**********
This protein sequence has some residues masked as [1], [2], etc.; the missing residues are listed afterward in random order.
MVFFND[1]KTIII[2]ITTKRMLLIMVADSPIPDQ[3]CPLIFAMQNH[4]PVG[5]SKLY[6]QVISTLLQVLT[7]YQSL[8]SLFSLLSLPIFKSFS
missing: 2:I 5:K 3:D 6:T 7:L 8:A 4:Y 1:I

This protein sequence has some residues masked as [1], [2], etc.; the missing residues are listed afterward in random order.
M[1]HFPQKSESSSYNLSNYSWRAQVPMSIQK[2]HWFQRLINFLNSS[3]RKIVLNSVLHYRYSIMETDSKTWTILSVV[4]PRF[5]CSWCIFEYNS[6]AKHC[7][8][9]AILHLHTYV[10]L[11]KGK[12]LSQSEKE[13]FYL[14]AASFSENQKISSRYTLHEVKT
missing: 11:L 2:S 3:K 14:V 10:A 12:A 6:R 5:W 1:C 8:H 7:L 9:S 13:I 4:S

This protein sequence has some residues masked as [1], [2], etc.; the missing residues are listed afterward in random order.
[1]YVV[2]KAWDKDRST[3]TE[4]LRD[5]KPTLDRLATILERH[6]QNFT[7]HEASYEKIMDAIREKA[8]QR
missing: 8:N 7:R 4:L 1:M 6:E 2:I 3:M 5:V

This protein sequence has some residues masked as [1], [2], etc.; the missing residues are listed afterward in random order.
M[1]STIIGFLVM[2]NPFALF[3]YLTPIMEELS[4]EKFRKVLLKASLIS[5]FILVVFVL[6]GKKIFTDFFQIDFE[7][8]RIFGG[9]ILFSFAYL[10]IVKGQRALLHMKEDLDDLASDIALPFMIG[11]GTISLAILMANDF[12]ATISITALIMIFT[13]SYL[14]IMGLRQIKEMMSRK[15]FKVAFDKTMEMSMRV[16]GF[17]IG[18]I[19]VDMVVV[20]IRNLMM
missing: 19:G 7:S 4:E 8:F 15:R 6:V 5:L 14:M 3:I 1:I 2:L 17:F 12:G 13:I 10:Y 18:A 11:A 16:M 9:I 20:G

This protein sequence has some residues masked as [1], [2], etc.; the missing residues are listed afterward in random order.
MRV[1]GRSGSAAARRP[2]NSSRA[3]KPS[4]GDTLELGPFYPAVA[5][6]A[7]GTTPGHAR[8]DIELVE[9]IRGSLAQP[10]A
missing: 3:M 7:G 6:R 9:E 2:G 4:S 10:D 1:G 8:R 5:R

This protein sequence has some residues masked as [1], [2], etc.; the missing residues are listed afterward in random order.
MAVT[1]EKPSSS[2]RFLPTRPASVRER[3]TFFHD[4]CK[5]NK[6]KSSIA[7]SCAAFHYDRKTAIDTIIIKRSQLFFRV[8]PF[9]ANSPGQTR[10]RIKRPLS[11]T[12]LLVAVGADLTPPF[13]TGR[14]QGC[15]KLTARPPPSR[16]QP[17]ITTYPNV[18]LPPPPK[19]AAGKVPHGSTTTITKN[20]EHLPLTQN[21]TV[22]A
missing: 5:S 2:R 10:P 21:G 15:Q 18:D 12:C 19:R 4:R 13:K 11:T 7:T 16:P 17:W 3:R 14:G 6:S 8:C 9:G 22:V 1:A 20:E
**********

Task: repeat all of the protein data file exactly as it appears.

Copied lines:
This protein sequence has some residues masked as [1], [2], etc.; the missing residues are listed afterward in random order.
MVFFND[1]KTIII[2]ITTKRMLLIMVADSPIPDQ[3]CPLIFAMQNH[4]PVG[5]SKLY[6]QVISTLLQVLT[7]YQSL[8]SLFSLLSLPIFKSFS
missing: 2:I 5:K 3:D 6:T 7:L 8:A 4:Y 1:I

This protein sequence has some residues masked as [1], [2], etc.; the missing residues are listed afterward in random order.
M[1]HFPQKSESSSYNLSNYSWRAQVPMSIQK[2]HWFQRLINFLNSS[3]RKIVLNSVLHYRYSIMETDSKTWTILSVV[4]PRF[5]CSWCIFEYNS[6]AKHC[7][8][9]AILHLHTYV[10]L[11]KGK[12]LSQSEKE[13]FYL[14]AASFSENQKISSRYTLHEVKT
missing: 11:L 2:S 3:K 14:V 10:A 12:A 6:R 5:W 1:C 8:H 7:L 9:S 13:I 4:S

This protein sequence has some residues masked as [1], [2], etc.; the missing residues are listed afterward in random order.
[1]YVV[2]KAWDKDRST[3]TE[4]LRD[5]KPTLDRLATILERH[6]QNFT[7]HEASYEKIMDAIREKA[8]QR
missing: 8:N 7:R 4:L 1:M 6:E 2:I 3:M 5:V

This protein sequence has some residues masked as [1], [2], etc.; the missing residues are listed afterward in random order.
M[1]STIIGFLVM[2]NPFALF[3]YLTPIMEELS[4]EKFRKVLLKASLIS[5]FILVVFVL[6]GKKIFTDFFQIDFE[7][8]RIFGG[9]ILFSFAYL[10]IVKGQRALLHMKEDLDDLASDIALPFMIG[11]GTISLAILMANDF[12]ATISITALIMIFT[13]SYL[14]IMGLRQIKEMMSRK[15]FKVAFDKTMEMSMRV[16]GF[17]IG[18]I[19]VDMVVV[20]IRNLMM
missing: 19:G 7:S 4:E 8:F 15:R 6:V 5:L 14:M 3:I 1:I 2:L 17:F 12:G 13:I 10:Y 18:A 11:A 16:M 9:I 20:G

This protein sequence has some residues masked as [1], [2], etc.; the missing residues are listed afterward in random order.
MRV[1]GRSGSAAARRP[2]NSSRA[3]KPS[4]GDTLELGPFYPAVA[5][6]A[7]GTTPGHAR[8]DIELVE[9]IRGSLAQP[10]A
missing: 3:M 7:G 6:R 9:E 2:G 4:S 10:D 1:G 8:R 5:R

This protein sequence has some residues masked as [1], [2], etc.; the missing residues are listed afterward in random order.
MAVT[1]EKPSSS[2]RFLPTRPASVRER[3]TFFHD[4]CK[5]NK[6]KSSIA[7]SCAAFHYDRKTAIDTIIIKRSQLFFRV[8]PF[9]ANSPGQTR[10]RIKRPLS[11]T[12]LLVAVGADLTPPF[13]TGR[14]QGC[15]KLTARPPPSR[16]QP[17]ITTYPNV[18]LPPPPK[19]AAGKVPHGSTTTITKN[20]EHLPLTQN[21]TV[22]A
missing: 5:S 2:R 10:P 21:G 15:Q 18:D 12:C 19:R 4:R 13:K 11:T 7:T 16:P 17:W 3:R 14:G 6:S 8:C 9:G 22:V 1:A 20:E